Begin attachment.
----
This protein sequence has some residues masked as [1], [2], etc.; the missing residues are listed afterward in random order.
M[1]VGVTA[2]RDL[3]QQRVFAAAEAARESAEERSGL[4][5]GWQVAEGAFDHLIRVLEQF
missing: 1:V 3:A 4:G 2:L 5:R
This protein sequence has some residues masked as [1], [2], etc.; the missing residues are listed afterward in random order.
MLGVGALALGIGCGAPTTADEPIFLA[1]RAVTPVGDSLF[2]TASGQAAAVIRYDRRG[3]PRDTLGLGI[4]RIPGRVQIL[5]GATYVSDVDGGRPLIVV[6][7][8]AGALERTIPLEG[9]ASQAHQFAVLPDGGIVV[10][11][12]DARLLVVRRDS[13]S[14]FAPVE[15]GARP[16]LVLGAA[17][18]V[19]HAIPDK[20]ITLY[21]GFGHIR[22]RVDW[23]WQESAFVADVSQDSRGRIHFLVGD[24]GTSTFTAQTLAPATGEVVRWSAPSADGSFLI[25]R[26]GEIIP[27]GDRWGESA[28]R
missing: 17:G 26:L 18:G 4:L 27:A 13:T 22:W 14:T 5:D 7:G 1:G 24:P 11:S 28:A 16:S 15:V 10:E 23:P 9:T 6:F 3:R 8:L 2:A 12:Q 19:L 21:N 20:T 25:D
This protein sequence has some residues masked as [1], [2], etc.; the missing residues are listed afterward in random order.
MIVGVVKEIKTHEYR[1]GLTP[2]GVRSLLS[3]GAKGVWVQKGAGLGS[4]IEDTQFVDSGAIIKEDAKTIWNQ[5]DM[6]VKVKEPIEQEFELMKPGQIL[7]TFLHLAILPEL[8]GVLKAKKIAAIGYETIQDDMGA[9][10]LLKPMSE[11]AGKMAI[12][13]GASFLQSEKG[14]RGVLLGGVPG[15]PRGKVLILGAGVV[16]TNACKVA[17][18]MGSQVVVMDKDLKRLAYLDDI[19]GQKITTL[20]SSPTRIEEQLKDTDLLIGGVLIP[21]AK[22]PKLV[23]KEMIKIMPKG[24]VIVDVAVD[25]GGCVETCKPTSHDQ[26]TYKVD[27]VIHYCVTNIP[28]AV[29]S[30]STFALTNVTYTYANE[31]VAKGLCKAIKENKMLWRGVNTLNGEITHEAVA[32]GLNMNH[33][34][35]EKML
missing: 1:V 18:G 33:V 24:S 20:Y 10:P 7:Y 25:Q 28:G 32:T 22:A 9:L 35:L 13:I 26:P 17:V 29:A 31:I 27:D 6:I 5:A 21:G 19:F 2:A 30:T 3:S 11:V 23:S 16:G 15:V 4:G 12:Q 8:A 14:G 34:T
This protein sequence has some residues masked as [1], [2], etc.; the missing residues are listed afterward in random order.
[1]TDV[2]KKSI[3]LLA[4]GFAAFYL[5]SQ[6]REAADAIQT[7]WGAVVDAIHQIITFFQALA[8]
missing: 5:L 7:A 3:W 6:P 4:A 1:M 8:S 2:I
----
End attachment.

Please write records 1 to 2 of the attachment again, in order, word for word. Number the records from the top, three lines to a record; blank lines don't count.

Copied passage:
This protein sequence has some residues masked as [1], [2], etc.; the missing residues are listed afterward in random order.
M[1]VGVTA[2]RDL[3]QQRVFAAAEAARESAEERSGL[4][5]GWQVAEGAFDHLIRVLEQF
missing: 1:V 3:A 4:G 2:L 5:R
This protein sequence has some residues masked as [1], [2], etc.; the missing residues are listed afterward in random order.
MLGVGALALGIGCGAPTTADEPIFLA[1]RAVTPVGDSLF[2]TASGQAAAVIRYDRRG[3]PRDTLGLGI[4]RIPGRVQIL[5]GATYVSDVDGGRPLIVV[6][7][8]AGALERTIPLEG[9]ASQAHQFAVLPDGGIVV[10][11][12]DARLLVVRRDS[13]S[14]FAPVE[15]GARP[16]LVLGAA[17][18]V[19]HAIPDK[20]ITLY[21]GFGHIR[22]RVDW[23]WQESAFVADVSQDSRGRIHFLVGD[24]GTSTFTAQTLAPATGEVVRWSAPSADGSFLI[25]R[26]GEIIP[27]GDRWGESA[28]R
missing: 17:G 26:L 18:G 4:L 27:A 13:T 22:W 14:T 5:D 7:G 1:G 24:P 11:S 28:A 16:S 15:V 10:E 23:P 9:T 6:F 3:R 8:L 2:A 12:Q 19:L 21:N 20:T 25:D